More than 700 crammed the Waiapu Cathedral in Napier this afternoon to celebrate the ordination of Andrew Hedge as the 16th Bishop of Waiapu.
Extra seating had to be found at the last minute for the overflow congregation, which included large numbers of folk from outside Waiapu – and a busload of parishioners from St Andrew’s, Cambridge, where Andrew had served for the last six years before his election.
What that tells you about Waiapu’s new bishop, suggests Bishop Kelvin Wright of Dunedin, is that the Rt Rev Andrew Hedge, “is a very popular man.
“I mean that in the best sense of that word – he earns people’s respect, trust and friendship.
“Lots of people just couldn’t be anywhere else today.”
Bishop Kelvin is well placed to make that assessment. He was the Ministry Educator in the Diocese of Waikato in the early1990s, when a youthful Andrew Hedge began to explore whether he had a vocation to the priesthood, and Bishop Kelvin has observed his ministry from afar ever since.
And the fact that 20 bishops, past and present (including four retired Bishops of Waiapu) attended the ordination – Bishop Kito Pikaahu says that’s the biggest episcopal turnout for an ordination that he’s seen for ages – showed the bishops wanted to affirm both Waiapu’s new bishop and the diocese itself.
In fact, the episcopal turnout would have been higher still had not Archbishop Winston Halapua slipped over on the President of Fiji's front lawn the other day and broken his leg.
Today’s preacher, Archbishop Philip Richardson, had spent time earlier this week with Bishop-elect Hedge at the Cistercian monastery at Kopua, where he was spending his episcopal retreat with his retreat partner and friend, the Rev Damon Plimmer.
Archbishop Philip said he had known Andrew Hedge since his ordination as a deacon – and at Kopua Archbishop Philip learned afresh “that he really does trust God.”
He also paid moving tribute to the new bishop's wife, Raewyn, and to their children, Jessica, Caitlin and Ethan.
“He deeply honours what you bring into his life. He acknowledges how well you know him. He appreciates more than he can find words to express how willing you are to speak the truth in love – even if it costs you, and it costs him for you to do so.”
Archbishop Philip then turned to the congregation:
“So hear these things, Waiapu – hear these things about your new bishop. He will have to work hard to put those who should be first, first. Help him to do that.”.
He spoke too, of Bishop Hedge’s self-awareness, humility and honesty.
“I also discovered that your new bishop has learned to face into himself, he knows himself, his limitations, his vulnerability and fallenness. He faces in to his anxiety and his sense of inadequacy and in doing so has found himself held in God's grace.”
Archbishop Philip said that in his time in Kopua with Andrew Hedge and Damon Plimmer, he had “learned again the companionship of vulnerability, and the fellowship of honest engagement.”
Easy and relaxed
The service had a stress-free, two-tikanga feel about it, too.
“The bicultural stuff was easy and relaxed,” says Bishop John Bluck, “as though it was part of the furniture.”
There was Archbishop Brown Turei in his bishop’s cathedra, for example, a big crew of Maori clergy – not only from Te Tai Rawhiti, but also from Manawa o Te Wheke – as well as a good turnout of students from Te Aute and Hukarere Girls’ Colleges.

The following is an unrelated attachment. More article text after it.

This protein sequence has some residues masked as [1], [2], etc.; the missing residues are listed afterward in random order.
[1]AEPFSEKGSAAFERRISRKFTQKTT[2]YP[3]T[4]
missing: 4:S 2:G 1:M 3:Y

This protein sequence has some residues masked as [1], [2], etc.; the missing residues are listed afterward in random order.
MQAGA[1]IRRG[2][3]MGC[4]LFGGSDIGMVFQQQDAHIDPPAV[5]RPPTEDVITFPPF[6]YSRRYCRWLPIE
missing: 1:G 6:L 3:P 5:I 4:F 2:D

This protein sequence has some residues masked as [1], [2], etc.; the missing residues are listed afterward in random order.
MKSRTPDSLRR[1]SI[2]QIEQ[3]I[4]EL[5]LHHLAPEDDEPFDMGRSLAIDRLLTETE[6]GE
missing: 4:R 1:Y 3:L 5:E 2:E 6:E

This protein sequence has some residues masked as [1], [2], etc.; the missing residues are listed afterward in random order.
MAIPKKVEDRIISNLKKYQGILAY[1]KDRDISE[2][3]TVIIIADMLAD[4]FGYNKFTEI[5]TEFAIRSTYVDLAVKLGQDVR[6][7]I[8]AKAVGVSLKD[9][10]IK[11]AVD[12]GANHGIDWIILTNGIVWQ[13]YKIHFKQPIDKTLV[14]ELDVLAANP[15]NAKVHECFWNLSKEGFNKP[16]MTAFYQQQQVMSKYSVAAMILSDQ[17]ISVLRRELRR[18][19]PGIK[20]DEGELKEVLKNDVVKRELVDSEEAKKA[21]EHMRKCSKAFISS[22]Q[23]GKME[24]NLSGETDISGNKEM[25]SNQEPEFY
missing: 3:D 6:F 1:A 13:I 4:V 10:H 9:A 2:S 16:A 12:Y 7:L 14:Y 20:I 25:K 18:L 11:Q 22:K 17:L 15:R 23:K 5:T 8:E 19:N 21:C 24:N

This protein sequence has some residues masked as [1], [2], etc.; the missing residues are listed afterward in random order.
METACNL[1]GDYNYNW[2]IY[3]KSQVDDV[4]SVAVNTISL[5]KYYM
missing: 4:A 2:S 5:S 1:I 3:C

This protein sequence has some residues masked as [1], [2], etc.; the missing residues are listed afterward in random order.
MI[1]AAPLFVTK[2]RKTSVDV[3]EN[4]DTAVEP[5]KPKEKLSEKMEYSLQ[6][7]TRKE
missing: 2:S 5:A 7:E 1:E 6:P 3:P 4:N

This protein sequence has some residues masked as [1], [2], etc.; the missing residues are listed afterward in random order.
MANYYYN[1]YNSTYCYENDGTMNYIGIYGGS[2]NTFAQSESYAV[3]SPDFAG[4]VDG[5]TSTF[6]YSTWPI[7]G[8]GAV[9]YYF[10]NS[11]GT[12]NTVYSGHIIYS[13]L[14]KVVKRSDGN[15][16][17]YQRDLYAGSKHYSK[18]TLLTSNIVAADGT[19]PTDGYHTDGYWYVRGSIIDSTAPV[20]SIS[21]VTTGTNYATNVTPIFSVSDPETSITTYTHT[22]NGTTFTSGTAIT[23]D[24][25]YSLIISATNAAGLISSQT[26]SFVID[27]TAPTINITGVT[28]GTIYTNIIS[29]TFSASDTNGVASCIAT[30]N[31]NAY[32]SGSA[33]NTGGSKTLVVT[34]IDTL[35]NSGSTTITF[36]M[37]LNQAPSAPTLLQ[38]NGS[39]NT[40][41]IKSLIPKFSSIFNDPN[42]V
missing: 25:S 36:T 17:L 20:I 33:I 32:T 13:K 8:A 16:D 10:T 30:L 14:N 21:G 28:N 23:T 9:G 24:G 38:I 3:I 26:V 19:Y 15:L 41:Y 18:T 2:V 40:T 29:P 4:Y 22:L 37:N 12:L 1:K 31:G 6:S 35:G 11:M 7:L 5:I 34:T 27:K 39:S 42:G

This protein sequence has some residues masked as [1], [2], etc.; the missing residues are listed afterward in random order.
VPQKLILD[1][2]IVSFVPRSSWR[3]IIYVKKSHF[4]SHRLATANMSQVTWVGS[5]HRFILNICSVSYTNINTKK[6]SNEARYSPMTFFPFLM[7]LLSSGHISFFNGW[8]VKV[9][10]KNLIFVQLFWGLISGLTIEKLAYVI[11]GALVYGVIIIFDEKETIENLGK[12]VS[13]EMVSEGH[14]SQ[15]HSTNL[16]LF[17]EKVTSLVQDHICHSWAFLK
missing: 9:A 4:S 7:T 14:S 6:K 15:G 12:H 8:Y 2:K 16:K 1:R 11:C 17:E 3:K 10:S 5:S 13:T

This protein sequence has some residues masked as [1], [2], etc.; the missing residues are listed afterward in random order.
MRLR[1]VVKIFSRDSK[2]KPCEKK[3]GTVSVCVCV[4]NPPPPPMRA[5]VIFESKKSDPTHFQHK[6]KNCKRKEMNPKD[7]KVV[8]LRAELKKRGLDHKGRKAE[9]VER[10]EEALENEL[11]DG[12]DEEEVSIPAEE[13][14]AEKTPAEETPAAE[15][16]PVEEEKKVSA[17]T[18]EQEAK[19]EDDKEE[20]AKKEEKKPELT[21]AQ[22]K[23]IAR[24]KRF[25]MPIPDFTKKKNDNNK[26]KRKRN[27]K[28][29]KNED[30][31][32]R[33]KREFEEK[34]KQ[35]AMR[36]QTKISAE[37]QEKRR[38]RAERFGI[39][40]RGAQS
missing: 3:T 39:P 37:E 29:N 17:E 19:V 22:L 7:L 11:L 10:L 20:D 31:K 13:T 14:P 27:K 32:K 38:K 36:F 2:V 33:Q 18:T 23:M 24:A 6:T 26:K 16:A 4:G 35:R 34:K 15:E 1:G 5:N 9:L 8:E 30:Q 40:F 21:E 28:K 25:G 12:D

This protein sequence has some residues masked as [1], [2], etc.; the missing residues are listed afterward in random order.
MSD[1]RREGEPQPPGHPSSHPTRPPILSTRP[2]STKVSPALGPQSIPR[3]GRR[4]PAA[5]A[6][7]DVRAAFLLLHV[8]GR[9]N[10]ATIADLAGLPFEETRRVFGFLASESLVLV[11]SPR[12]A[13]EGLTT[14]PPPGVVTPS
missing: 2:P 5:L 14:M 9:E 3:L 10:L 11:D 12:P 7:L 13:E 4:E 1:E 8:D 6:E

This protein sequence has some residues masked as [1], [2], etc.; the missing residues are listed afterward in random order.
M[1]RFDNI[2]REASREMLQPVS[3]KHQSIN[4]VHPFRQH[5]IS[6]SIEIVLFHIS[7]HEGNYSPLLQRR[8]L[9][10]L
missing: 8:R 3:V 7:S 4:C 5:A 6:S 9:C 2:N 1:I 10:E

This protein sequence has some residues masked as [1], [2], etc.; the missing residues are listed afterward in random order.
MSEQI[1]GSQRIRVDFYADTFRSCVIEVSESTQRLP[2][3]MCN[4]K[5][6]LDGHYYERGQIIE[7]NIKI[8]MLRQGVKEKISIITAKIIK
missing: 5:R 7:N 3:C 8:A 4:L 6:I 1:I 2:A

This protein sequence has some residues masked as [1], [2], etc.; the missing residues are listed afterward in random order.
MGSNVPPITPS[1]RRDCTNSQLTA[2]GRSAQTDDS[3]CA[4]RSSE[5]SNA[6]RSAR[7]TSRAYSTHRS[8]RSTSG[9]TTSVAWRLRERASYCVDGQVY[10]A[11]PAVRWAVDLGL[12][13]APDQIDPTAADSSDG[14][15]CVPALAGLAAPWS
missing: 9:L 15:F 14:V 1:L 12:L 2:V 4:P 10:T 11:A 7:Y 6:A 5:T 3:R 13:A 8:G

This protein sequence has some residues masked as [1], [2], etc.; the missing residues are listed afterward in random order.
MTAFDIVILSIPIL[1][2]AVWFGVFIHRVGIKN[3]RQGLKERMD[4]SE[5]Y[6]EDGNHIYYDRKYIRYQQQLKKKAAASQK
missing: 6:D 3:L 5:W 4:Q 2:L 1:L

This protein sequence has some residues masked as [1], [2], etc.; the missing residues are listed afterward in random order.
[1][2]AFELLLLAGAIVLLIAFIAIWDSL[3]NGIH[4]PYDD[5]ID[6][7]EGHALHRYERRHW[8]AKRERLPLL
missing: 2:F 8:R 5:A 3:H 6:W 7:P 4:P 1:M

There was a sprinkling of karakia and himene through the service, too.
One of the more poignant moments, in fact, came when the Hukarere choir led the Lord’s Prayer – using the now famous melody composed by Archbishop Turei and girls from the college in the 1980s, when Hukarere was on Bluff Hill in Napier and Archdeacon Turei was school chaplain.
If the cope fits...
Damon Plimmer believes the new bishop is a “really good fit” for Waiapu.
“Andrew is a good friend,” he says. “But this is about more than that.
“He’s going to be on the road, visiting – and his whole objective will be to get to know people. He will want to listen, he will want to establish relationships.
“He’s not come here to push an agenda, he simply wants to move this community forward together. From that place of being immersed in the midst of it all, he will lead this diocese forward.
“He’ll do that. And he’ll do it exceptionally well, too.”
There are perhaps two final things to note about what we all saw in the cathedral today.
One is the new bishop’s cope and mitre.
Bishop Hedge had asked Liz Kimberley to design garments that are plain and not flashy.
So the cope is a relatively simple affair – white trimmed with copper-toned orphrey (the panels at the front edges) and morse (the top connecting band).
The colours are symbolic of East Coast harvests, landscapes and beaches – and they are highlighted by flowing bands that symbolise pathways and pilgrimages, so dear to Waiapu’s recent history.
But it’s the hood at the back of the cope that really says something about a bishop who has an appetite for down-to-earth service.
It’s embroidered with a Maltese cross, the symbol of the Order of St John, the ambulance service for which Andrew Hedge has done weekly shifts in Cambridge, and will continue to serve in Waiapu.
The final thing to note was the passing comment that the new bishop made himself, just seconds before he delivered his first episcopal blessing.
He thanked those who’d travelled from afar to be at the service, and then he thanked those who had come from within Waiapu.
And as he acknowledged his new flock, he touched briefly on the leadership that many in Waiapu yearn for.
“May the journeys that we share in the days, weeks, months and the many years ahead of us… be times of great joy and filled with God’s grace.”
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